Various personality theories are prevalent in today’s society. Throughout the centuries, a number of minds have attempted to explain personality, and each has submitted a theory or theories, backed with significant research, to validate his or her point of view. This paper will address the Psychodynamic Theories, enumerating key figures, the key concepts that determine personality formation, and how these theories explain disordered personality. In addition, the Psychodynamic Theories will be evaluated for validity, comprehensiveness, applicability, and cultural utility.
Introduction goes here.
The father of psychoanalysis, Freud based his theories on the unconscious mind, infantile sexuality and the Oedipal complex, and repression. In addition, he proposed a three-part psychological structure in the Id, considered the pleasure principle, Ego, also known as the reality principle, and Superego, which is the internalized moral principle. According to Thornton (2010), “Freud’s innovative treatment of human actions, dreams, and indeed of cultural artifacts as invariably possessing implicit symbolic significance has proven to be extraordinarily fruitful, and has had massive implications for a wide variety of fields including psychology, anthropology, semiotics, and artistic creativity and appreciation” (para 2).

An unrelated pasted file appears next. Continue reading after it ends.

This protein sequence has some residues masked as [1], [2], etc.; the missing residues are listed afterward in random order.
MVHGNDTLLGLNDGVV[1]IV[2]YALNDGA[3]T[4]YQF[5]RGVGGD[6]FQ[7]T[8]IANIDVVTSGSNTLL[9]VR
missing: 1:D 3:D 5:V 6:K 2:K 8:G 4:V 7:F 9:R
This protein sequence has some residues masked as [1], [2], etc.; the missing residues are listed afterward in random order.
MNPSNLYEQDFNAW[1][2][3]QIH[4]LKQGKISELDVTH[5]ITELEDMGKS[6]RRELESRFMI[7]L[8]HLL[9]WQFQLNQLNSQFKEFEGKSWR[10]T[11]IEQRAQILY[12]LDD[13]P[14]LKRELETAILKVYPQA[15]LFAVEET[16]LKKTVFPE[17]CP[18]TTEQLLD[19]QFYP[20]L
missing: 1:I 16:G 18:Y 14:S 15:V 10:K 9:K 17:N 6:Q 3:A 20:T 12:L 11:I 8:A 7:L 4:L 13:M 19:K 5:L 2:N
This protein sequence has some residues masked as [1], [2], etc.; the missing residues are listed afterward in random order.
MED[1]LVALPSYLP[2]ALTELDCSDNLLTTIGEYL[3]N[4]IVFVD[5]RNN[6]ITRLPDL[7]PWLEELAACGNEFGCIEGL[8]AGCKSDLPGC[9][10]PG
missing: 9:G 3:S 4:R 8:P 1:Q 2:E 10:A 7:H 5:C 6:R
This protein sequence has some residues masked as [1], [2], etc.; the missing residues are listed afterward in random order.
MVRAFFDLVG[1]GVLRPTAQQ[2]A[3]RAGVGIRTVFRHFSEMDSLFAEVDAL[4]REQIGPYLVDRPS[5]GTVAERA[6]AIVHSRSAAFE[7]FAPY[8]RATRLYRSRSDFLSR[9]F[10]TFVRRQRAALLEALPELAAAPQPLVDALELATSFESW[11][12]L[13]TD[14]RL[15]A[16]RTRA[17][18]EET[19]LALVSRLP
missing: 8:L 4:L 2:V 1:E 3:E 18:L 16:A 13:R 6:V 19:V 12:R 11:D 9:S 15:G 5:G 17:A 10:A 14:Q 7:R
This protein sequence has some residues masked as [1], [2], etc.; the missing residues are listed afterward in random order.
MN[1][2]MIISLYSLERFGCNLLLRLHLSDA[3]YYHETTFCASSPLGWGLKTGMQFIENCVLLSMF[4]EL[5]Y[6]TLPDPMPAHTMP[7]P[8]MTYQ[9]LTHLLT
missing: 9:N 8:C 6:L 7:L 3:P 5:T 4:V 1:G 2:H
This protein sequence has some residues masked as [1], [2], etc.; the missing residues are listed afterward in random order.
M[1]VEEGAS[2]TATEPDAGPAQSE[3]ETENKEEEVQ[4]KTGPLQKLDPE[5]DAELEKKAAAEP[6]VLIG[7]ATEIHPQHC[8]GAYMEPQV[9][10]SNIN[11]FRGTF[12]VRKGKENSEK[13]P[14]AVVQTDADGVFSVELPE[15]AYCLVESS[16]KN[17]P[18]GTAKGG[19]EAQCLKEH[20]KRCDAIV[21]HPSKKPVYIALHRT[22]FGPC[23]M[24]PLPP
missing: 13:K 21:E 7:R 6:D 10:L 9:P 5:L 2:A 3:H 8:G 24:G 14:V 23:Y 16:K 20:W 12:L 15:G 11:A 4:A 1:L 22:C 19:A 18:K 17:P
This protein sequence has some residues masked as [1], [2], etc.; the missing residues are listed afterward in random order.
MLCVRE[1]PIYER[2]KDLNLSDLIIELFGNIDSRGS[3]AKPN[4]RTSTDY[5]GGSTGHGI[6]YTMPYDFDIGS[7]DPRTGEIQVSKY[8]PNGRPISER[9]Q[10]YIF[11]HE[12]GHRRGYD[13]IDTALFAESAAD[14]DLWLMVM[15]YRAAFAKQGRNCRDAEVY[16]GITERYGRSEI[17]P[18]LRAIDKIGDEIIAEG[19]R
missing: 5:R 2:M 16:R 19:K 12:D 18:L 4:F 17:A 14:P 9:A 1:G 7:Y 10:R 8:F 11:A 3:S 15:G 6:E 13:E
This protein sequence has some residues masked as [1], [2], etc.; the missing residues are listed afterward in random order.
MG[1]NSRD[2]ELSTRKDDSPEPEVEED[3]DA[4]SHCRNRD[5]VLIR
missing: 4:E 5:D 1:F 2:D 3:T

In 1911, Alfred Adler formed the school of Individual Psychology as a reaction to the hostile response he received from members of the Vienna Psychoanalytic Society. According to Cervone & Pervin (2010), Adler deviated from Freud in that he had “greater emphasis on social urges and conscious thoughts than on instinctual sexual urges and unconscious processes” (p 134). Furthermore, Adler explored the idea that individuals compensate for bodily inferiorities; according to him, these coping mechanisms become a part of the individual’s personality characteristics. Also, Adler’s...